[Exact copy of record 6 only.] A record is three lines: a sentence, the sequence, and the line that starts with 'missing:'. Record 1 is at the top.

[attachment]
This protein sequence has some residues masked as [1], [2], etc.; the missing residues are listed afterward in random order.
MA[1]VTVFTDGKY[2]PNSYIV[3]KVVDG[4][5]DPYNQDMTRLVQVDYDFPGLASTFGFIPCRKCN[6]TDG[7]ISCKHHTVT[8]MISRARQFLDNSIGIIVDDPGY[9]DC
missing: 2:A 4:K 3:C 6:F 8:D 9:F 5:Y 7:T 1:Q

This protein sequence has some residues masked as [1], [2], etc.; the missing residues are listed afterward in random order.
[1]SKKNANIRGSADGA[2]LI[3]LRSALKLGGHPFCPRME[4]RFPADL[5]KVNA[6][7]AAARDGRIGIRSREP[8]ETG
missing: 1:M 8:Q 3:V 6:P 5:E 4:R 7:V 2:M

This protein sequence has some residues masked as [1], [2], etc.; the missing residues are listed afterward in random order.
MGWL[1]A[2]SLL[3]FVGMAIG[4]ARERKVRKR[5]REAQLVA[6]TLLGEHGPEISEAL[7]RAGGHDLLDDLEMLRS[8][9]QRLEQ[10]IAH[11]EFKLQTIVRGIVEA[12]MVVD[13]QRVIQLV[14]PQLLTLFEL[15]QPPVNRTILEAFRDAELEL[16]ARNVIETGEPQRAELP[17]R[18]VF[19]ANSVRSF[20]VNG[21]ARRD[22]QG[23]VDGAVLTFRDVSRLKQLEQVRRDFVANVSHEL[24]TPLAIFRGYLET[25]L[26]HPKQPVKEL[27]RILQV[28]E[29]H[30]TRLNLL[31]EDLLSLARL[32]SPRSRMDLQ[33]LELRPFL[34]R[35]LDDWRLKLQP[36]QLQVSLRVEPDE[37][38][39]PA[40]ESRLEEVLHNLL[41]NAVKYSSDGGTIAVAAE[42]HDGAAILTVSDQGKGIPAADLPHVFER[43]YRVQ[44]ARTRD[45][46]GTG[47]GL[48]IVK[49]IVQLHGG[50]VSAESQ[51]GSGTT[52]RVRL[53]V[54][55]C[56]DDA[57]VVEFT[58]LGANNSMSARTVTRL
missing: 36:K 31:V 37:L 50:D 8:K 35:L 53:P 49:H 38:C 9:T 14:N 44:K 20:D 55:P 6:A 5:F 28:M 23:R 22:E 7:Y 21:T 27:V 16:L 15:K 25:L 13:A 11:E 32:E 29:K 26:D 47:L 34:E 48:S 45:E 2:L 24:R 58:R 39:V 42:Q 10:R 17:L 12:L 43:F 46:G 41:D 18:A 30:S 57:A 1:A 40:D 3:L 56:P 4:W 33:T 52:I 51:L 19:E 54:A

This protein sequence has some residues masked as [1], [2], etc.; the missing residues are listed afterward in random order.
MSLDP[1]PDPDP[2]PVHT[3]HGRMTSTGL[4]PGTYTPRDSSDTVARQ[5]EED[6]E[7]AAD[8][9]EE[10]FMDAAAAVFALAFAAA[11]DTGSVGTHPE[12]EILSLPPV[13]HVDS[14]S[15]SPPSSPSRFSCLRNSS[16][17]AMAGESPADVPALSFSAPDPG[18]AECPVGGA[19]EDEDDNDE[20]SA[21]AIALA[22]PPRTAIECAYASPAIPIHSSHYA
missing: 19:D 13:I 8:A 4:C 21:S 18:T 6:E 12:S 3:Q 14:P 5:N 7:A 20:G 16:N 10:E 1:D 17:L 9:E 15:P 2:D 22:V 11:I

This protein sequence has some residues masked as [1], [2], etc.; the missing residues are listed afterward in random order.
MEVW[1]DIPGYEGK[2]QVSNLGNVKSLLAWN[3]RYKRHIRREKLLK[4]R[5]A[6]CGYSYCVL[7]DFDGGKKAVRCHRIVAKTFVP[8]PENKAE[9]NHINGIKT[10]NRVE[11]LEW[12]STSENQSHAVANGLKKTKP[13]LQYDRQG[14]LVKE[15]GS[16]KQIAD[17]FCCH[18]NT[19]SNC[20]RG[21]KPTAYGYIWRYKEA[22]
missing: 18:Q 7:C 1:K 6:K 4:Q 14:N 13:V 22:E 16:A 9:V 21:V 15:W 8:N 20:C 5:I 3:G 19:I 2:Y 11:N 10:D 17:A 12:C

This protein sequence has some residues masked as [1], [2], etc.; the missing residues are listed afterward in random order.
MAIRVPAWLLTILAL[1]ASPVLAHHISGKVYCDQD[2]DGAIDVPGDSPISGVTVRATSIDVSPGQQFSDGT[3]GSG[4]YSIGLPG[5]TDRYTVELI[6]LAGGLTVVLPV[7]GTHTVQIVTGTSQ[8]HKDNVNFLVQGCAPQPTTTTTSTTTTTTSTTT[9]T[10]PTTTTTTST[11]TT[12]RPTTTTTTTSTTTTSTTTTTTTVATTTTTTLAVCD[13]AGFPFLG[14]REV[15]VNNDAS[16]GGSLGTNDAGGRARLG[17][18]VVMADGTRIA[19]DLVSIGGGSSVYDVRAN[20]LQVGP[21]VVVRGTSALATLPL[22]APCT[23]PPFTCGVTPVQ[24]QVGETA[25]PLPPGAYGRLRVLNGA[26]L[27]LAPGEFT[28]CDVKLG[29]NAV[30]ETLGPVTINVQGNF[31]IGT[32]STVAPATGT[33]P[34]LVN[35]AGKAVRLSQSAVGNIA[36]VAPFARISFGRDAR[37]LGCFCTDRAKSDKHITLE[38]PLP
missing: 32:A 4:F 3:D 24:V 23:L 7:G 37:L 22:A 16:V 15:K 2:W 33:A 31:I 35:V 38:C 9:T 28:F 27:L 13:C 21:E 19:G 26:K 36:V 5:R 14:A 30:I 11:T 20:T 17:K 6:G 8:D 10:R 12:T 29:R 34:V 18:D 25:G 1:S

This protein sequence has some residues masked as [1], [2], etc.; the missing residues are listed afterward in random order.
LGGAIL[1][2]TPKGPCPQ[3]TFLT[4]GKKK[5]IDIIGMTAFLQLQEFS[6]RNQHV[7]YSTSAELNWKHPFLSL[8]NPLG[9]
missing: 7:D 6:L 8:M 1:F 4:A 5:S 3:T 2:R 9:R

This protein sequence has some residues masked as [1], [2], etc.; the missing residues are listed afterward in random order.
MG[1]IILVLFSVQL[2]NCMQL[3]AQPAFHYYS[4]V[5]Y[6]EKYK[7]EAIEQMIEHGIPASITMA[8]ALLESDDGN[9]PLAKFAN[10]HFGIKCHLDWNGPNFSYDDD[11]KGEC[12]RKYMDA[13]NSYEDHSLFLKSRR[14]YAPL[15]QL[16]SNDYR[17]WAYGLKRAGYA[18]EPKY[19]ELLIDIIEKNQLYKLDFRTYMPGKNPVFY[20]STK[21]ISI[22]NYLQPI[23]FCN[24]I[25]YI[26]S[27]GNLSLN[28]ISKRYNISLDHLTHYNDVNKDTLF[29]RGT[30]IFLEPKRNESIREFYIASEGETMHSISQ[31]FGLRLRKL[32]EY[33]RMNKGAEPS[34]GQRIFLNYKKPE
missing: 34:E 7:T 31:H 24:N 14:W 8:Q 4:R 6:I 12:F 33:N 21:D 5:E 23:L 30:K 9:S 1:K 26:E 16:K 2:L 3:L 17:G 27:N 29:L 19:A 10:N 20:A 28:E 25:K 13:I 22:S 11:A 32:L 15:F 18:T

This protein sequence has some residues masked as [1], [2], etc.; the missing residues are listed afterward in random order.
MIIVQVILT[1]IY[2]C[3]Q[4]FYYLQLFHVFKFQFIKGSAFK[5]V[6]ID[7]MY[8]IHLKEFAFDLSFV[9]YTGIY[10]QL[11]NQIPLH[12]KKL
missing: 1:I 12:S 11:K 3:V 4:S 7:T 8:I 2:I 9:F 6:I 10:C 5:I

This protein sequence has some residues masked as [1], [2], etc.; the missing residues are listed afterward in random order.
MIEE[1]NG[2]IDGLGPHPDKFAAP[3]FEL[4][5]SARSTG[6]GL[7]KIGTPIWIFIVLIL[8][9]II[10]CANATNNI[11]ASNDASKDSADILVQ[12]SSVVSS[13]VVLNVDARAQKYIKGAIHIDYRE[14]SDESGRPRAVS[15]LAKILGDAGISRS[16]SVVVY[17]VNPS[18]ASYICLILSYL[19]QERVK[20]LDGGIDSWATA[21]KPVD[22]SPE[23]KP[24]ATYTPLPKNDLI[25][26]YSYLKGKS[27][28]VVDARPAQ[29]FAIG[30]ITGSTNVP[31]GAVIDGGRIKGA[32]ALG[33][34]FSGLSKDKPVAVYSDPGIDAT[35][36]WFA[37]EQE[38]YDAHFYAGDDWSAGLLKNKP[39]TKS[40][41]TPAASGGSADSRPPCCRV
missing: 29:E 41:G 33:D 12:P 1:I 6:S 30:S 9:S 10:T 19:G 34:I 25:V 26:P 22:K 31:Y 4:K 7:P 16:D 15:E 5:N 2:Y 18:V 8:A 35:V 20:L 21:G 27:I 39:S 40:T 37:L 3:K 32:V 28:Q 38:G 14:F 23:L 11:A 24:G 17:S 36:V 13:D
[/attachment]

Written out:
This protein sequence has some residues masked as [1], [2], etc.; the missing residues are listed afterward in random order.
MAIRVPAWLLTILAL[1]ASPVLAHHISGKVYCDQD[2]DGAIDVPGDSPISGVTVRATSIDVSPGQQFSDGT[3]GSG[4]YSIGLPG[5]TDRYTVELI[6]LAGGLTVVLPV[7]GTHTVQIVTGTSQ[8]HKDNVNFLVQGCAPQPTTTTTSTTTTTTSTTT[9]T[10]PTTTTTTST[11]TT[12]RPTTTTTTTSTTTTSTTTTTTTVATTTTTTLAVCD[13]AGFPFLG[14]REV[15]VNNDAS[16]GGSLGTNDAGGRARLG[17][18]VVMADGTRIA[19]DLVSIGGGSSVYDVRAN[20]LQVGP[21]VVVRGTSALATLPL[22]APCT[23]PPFTCGVTPVQ[24]QVGETA[25]PLPPGAYGRLRVLNGA[26]L[27]LAPGEFT[28]CDVKLG[29]NAV[30]ETLGPVTINVQGNF[31]IGT[32]STVAPATGT[33]P[34]LVN[35]AGKAVRLSQSAVGNIA[36]VAPFARISFGRDAR[37]LGCFCTDRAKSDKHITLE[38]PLP
missing: 32:A 4:F 3:D 24:V 23:L 7:G 37:L 22:A 16:V 15:K 2:W 33:A 31:I 35:V 38:C 9:T 28:F 27:L 13:C 21:E 19:G 26:K 36:V 5:R 14:A 30:I 11:T 20:T 17:K 6:G 8:D 10:R 12:T 29:R 34:V 18:D 25:G 1:S